[Reviewed by Peter Marks]
How was this done? A question I’ve been asking about Vindicatrix for some years now and one which I don’t think there will ever be an answer to. This is a more recognizable approach out of him and yet, you can make out undercurrents and disquieting tendencies to it you’ve not come across before. After having made two full length albums (and a soundtrack which remains his most extreme release) he’s elected to peddle his wares in smaller portions; the three tracks he’s sent out on ‘Al-Bashariyya’ go to great lengths in order to shroud their intent but if you’ve been listening to what he does then have no fear: the only things you own which sound like this bear his name.
If this is your first time hearing him then I wish I could see your face and if you’ve been along on this ride for a bit I suggest you play this EP up against his “Hume/Unborn Vectors” single. Odds are you end up sporting a ridiculous grin.
All the sub-bass you could ever ask for is rummaging about looking for an entry point into that skull of yours while his voice on “Body 2 Let” implores an escape from the physical. He does so love cramming that tinny snare and those biting high hats into the smallest acoustical space possible; they explode like a fusillade of shrapnel and then vanish into the smouldering sonic background in seconds. Even the faint hint of a rhythm changes intensity from bar to bar, never being allowed to evolve beyond a variety of dull taps. I suspect they’re a code of some sort but good luck breaking it, there’s no Enigma to unravel this one.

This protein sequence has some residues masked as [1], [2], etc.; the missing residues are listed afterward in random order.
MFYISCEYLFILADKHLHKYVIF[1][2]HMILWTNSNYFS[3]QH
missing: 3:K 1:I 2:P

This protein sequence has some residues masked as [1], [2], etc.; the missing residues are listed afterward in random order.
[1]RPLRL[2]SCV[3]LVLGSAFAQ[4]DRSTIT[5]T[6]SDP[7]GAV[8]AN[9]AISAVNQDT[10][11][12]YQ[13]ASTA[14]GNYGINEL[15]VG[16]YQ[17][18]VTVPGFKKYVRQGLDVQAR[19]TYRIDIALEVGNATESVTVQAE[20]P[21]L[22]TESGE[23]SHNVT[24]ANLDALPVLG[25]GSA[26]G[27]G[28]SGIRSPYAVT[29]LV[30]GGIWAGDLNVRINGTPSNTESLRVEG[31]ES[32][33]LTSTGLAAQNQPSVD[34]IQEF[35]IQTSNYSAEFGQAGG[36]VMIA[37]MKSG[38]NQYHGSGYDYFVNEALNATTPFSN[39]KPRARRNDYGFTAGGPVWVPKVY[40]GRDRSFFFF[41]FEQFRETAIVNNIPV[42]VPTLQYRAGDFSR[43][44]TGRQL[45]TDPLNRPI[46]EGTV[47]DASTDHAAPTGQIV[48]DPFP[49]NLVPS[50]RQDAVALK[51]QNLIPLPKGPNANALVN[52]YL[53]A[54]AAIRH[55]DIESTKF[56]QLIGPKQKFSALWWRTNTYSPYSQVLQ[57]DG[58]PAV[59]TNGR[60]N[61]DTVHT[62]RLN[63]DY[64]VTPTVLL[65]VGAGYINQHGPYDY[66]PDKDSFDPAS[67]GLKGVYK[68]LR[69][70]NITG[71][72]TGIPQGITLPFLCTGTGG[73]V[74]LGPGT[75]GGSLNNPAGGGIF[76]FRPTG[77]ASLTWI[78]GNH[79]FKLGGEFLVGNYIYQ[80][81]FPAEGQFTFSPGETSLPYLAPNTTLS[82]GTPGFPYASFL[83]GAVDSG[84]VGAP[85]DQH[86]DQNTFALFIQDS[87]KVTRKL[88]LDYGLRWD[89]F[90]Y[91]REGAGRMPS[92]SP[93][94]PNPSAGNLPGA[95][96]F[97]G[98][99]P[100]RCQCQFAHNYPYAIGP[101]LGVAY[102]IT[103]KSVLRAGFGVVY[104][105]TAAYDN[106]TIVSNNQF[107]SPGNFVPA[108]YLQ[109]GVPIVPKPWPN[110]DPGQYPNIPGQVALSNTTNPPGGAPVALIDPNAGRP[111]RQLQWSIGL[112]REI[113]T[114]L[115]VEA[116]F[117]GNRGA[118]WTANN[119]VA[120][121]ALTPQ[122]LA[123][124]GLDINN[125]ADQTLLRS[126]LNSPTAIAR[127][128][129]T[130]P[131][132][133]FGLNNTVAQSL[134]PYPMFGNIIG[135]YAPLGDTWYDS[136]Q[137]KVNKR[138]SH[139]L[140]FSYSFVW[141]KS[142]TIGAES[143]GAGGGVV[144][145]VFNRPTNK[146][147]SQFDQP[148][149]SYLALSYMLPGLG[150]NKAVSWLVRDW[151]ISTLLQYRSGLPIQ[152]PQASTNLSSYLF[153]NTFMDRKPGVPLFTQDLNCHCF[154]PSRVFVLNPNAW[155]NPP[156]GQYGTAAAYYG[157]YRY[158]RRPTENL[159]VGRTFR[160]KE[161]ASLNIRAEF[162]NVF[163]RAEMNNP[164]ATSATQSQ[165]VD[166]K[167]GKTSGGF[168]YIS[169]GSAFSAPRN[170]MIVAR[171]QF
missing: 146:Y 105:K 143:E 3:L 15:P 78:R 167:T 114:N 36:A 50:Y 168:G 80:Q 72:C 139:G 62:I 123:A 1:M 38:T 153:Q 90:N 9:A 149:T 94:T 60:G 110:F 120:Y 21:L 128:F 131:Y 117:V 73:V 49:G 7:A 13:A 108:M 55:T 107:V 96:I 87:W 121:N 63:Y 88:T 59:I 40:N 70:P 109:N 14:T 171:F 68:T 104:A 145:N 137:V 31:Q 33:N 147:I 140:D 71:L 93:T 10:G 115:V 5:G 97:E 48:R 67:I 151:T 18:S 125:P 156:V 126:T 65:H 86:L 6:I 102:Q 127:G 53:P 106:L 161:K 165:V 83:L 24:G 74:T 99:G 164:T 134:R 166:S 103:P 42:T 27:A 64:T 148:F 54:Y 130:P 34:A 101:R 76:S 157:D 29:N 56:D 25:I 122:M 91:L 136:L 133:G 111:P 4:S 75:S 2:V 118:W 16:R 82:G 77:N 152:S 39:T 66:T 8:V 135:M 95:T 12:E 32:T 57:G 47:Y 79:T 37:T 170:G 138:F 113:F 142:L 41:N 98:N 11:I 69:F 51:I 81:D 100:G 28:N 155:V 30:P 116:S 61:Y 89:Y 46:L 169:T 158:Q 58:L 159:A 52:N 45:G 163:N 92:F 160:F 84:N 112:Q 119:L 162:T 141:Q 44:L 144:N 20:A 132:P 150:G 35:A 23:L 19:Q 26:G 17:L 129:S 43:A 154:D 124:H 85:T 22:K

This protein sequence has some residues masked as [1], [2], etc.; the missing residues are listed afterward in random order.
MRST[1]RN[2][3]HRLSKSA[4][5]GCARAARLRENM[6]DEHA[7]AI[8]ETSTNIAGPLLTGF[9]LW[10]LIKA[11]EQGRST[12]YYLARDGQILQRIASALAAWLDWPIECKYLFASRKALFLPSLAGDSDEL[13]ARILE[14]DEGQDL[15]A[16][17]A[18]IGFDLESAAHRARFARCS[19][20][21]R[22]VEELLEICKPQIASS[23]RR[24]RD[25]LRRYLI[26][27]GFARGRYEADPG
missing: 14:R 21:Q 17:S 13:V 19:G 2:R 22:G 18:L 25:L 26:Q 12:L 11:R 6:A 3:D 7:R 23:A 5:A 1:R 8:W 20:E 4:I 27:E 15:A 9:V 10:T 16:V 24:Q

Something else to ponder is that his sound has more or less continually remained guttural in tone, imparting more and more anxiety with every release. He’s that whispering doubt which keeps waking you up at 3am and makes you wander about your home to be sure you’re alone; there is an intimacy in what he does which makes listening to him a rather perilous undertaking. These are not songs, per se, they are more sculptures taken from the auditory arena which have been cunningly placed on vinyl or transmitted over the wires slyly without explanation. Don’t be surprised if they pop into your head randomly when listening to other artists or watching your favorite films; there is method here but it’s devilishly concealed, to the point where some forget there even is any and mistakenly write off his music as merely “odd”, “strange” or the one I hear most often: “difficult”.
He’s delivered a menacing little hors d’oeuvre regardless. Partake of it delicately.